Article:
McMillion: They provide mentorship during the festival and we got to meet with a lot of people. One industry meeting led to the “Op-Doc” that we got in the New York Times, and we met a lot of the people that we needed to meet. The support that we needed was around having someone with big IT chops and when we reached out to them they gave us their best options. They also helped out with introducing us to people and recommending us for film panels that we’ve been on and discussions that we’ve taken part in. But just having the Tribeca Film Institute stamp on your project gives it a level of approval because there’s so much work on the Internet and there’s so much going on out there that having them essentially curate the projects each year and identify things you should look forward to definitely helps bring attention to our project that we wouldn’t have been able to by ourselves.

Filmmaker: Do you have any advice to filmmakers who may be looking to apply to this or other new media grants? What do you think you did that got you in?

McMillion: I don’t know. Actually I will say that this is not a project that I applied for just to get money; this was a project that I was going to do even without money. And I think that came through in the application because I asked one of the women who read the applications and she said, “I read your application and I just felt like it had so much heart. It was just so well put together and so well thought out that you weren’t going to let us down.” So I think that if any filmmaker is going to apply for any type of funding they really need to know themselves and their project before they try to ask for money — because it comes through.

Filmmaker: What was it like for both of you working with the developers in creating the interactive elements?

Soyk: I’m used to working with developers. This time we were working remotely in a lot of cases, and we would have definitely benefited from having the same workspace when faced with some of the challenges along the way. But ultimately because we were a bunch of individuals who really hadn’t worked together before we had to find our workflow over time, but I think things came together. Definitely we had our lead developer and our team developer and everybody was working up to the very last minute and cranking it out. And I think everybody really put in some extra effort and, again, it was a passion project for everybody on the team, and were willing to put in extra time to get it done.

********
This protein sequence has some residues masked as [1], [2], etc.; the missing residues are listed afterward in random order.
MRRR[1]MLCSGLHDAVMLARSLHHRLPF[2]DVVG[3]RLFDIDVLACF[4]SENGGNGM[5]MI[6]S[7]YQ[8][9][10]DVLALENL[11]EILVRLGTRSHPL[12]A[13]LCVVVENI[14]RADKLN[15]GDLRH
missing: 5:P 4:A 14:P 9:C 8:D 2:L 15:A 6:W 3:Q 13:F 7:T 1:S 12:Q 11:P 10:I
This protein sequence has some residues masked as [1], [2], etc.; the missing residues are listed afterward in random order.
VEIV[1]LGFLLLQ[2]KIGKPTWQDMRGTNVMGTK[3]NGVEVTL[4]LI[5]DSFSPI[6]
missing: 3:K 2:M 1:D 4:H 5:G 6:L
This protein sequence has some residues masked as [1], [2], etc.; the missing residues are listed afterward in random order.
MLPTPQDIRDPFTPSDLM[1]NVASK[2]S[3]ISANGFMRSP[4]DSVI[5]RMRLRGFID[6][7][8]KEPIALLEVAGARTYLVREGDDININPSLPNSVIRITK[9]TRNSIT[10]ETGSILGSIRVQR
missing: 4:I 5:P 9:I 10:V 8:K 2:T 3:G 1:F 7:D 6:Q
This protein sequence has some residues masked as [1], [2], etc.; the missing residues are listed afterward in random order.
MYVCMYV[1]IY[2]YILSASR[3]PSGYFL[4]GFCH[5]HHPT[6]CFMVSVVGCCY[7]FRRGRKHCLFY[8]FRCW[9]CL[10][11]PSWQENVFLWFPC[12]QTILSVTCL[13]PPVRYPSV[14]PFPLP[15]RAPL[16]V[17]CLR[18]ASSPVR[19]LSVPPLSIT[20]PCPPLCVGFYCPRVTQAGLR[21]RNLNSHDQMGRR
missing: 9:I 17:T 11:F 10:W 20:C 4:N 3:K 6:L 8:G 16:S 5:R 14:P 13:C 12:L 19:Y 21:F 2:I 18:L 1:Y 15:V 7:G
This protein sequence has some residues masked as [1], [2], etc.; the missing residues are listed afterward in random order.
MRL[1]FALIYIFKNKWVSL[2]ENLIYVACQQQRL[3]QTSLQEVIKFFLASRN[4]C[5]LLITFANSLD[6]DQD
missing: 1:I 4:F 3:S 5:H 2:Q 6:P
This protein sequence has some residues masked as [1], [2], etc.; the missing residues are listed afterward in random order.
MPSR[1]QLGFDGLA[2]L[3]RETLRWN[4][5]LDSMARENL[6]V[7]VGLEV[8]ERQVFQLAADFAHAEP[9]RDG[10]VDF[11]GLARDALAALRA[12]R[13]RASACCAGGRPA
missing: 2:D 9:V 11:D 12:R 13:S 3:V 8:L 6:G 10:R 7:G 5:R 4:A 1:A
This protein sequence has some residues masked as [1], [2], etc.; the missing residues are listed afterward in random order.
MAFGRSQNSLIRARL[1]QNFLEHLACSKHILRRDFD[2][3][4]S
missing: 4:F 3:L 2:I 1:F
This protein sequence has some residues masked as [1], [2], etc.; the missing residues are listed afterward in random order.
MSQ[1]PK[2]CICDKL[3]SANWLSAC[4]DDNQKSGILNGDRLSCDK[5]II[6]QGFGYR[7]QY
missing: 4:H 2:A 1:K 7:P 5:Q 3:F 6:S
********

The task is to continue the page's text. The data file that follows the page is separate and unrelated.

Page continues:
McMillion: And I think that most filmmakers would reach out to an agency to do this. But I think that by creating our own little non-agency team we sort of became like a team of misfits that all just found our way on this passion project. It made for an interesting type of dedication that I haven’t seen among many teams — it was all or none. There was no one else, no net to fall back on. We had to do this. We’re not working with a big agency and when we get questions like, “Why are you not compatible with Firefox?” and things like that, the answer is that we are a team of six people. And it’s amazing what we’ve been able to pull off, considering that most of us have never even worked together, that we just assembled randomly and were like, “Okay let’s do this.” And we all essentially made a pact that we were all going to see this through because it was the right thing to do, no matter what the money situation is, and we all did it and it’s something to be really proud of. I think this conception among new media that you have to hire the big guns or you have to let the New York Times do projects like this, and that individuals and smaller filmmakers like us can’t just assemble them, and we really wanted to see if we could do it, and I think what we pulled off was impressive given our team’s limitations.